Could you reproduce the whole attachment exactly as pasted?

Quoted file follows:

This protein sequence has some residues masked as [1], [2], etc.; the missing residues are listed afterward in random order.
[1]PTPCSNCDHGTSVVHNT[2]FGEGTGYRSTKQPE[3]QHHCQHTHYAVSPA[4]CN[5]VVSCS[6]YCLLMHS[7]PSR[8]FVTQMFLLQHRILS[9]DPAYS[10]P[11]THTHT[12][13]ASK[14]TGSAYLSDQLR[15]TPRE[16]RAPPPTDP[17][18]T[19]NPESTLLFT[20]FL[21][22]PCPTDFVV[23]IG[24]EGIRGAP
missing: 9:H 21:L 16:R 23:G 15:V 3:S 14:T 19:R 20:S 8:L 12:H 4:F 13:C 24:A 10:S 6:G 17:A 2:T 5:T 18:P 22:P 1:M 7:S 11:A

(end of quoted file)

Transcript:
This protein sequence has some residues masked as [1], [2], etc.; the missing residues are listed afterward in random order.
[1]PTPCSNCDHGTSVVHNT[2]FGEGTGYRSTKQPE[3]QHHCQHTHYAVSPA[4]CN[5]VVSCS[6]YCLLMHS[7]PSR[8]FVTQMFLLQHRILS[9]DPAYS[10]P[11]THTHT[12][13]ASK[14]TGSAYLSDQLR[15]TPRE[16]RAPPPTDP[17][18]T[19]NPESTLLFT[20]FL[21][22]PCPTDFVV[23]IG[24]EGIRGAP
missing: 9:H 21:L 16:R 23:G 15:V 3:S 14:T 19:R 20:S 8:L 12:H 4:F 13:C 24:A 10:S 6:G 17:A 2:T 5:T 18:P 22:P 1:M 7:S 11:A